Genre Trouble: (Mis) Use of the Muse

This post is dedicated to my colleague E. E. Ottoman, who raised the question in this Twitter conversation. The glory of Twitter is that you can have conversations with friends and colleagues, then come back to them later.

This exchange began with a retweeted comment from Sasha Devlin about writers invoking the idea of the Muse, and merely being a conduit for the story and characters, in answer to charges of racism. Ottoman added transphobia to the list, and I chimed in that the “Muse excuse” is as repellent as the “swept away” conceit for bad behavior of all kinds. (See also “drunk at the time.”)

Artistic work, creative work of any kind (including problem-solving in the sciences), has a conscious and an unconscious component. My mentors were fond of cooking and farming metaphors: you plant the seed, but it grows on its own; you mix the ingredients of the cake, apply heat — but the process of glop-becoming-cake is independent of your effort. (In fact, if it’s a soufflé, you’re well advised not to stomp around while it’s in process.)

A part of the mind that chews on problems when we’re not consciously attending to them, even when we’re asleep. I’ve had coherent dreams about problems I was chewing on in real life, as various as Russian grammar (in a dream about crocodiles infesting cars on the Paris Metro) and coordinate description of conic sections. More than once I’ve turned my back on a a problem, gone for a walk, and returned to find it solved. And even the most casual practitioner of mindfulness has caught themselves thinking thoughts they had no idea were going through their head, whether it’s the enumeration of the grocery list or the daydream/nightmare of what could go wrong (next).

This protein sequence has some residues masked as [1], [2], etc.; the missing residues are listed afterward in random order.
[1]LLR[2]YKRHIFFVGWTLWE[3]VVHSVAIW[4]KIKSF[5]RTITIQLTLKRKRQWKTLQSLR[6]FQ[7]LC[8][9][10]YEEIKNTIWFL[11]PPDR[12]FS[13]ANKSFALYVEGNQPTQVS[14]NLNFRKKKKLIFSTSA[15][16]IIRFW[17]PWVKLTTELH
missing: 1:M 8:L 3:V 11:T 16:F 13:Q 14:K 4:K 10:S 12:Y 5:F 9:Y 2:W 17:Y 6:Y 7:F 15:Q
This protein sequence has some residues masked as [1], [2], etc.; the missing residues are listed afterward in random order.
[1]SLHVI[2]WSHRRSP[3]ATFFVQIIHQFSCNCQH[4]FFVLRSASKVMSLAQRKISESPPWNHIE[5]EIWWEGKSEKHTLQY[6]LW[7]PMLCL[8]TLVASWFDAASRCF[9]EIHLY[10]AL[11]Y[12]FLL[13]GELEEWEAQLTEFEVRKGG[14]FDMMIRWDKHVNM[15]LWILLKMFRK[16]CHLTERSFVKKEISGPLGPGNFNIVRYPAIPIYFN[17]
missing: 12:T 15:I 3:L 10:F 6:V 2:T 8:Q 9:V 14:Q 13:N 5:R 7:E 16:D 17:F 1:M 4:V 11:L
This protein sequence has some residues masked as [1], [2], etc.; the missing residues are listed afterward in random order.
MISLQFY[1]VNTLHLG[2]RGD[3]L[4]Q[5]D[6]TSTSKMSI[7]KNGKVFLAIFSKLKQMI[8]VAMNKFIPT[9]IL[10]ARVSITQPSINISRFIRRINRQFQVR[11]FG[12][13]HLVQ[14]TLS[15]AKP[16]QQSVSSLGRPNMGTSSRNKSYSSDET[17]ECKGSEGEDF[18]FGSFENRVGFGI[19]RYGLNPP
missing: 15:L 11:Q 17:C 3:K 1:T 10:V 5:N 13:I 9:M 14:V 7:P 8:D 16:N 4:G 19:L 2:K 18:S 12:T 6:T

Theater has a lot of lessons for us writer-types. I was mentored by a writer/performer who trained extensively in the Method, which is nothing less than a protocol for possession. We learn the sensory experiences of our characters and put them on while drawing on our own experiences and emotions. Actors, like writers, apply both emotion and intellect to their artistic work, and run some of the same spiritual and psychological risks: to believe (too much) in our own hype, to be taken over by ideas not our own, to invite Presences into our head-space who may not act as we wish.  We must balance emotion, and formal rigor, which includes intellectual awareness, historic context. Conscientious actors do TONS of research for their roles.

Writers do their first apprenticeship as readers. We absorb the forms we love; novel-readers eat novels and turn them into plot-bones; poets drink verse forms and rhythms, learning them as a jazz musician learns standards. I’ve joked on more than one occasion that writers are vectors for stories. The “muse” invoked above is the product of our decades of reading. In the course of our conversation on Twitter, Ottoman expressed irritation at the notion that all you had to do to be “marketable” was to be sufficiently “inspired.” Now, “what sells’ is a function of the industry’s search for The Next Sure Thing, but to some extent those “inspired” writers replicating old tropes are like well-rehearsed actors; they have learned those forms, internalized them so that (for better or worse) they come as naturally as breathing.

Of course, the sure thing is a chimera. Publishing, like all artistic ventures, is a crapshoot. The media love “overnight success” stories. The reality: decades of discipline, training, practice, then lucky break. Those decades of practice, for a writer, include our reading.

Doctors take an oath to “first do no harm.” We underestimate our power as writers if we don’t have a similar resolution. The “Mere Entertainer” pose does not take the role of artist/writer seriously. I live in fear of Getting It Wrong, and inevitably do so, as a fallible human being. I am so glad that none of my teenage efforts Full of Fail are published – not because of vanity, but out of desire not to hurt readers. I believe it is our ethical and intellectual duty to examine critically the ideas we receive from the culture, to listen to other voices, and strive to do no harm.

I know that Fail lurks in my current work. My culture is itself Full of Fail (racism, sexism, *ism) and I am a product of it. I grew up inside it. I’m constantly finding its thoughts stuck to the inside of my head, otherwise known as the Flypaper Theory of Internalized Fail.

But that doesn’t mean that I’m excused from paying attention, or that the content of my work is outside my conscious will.

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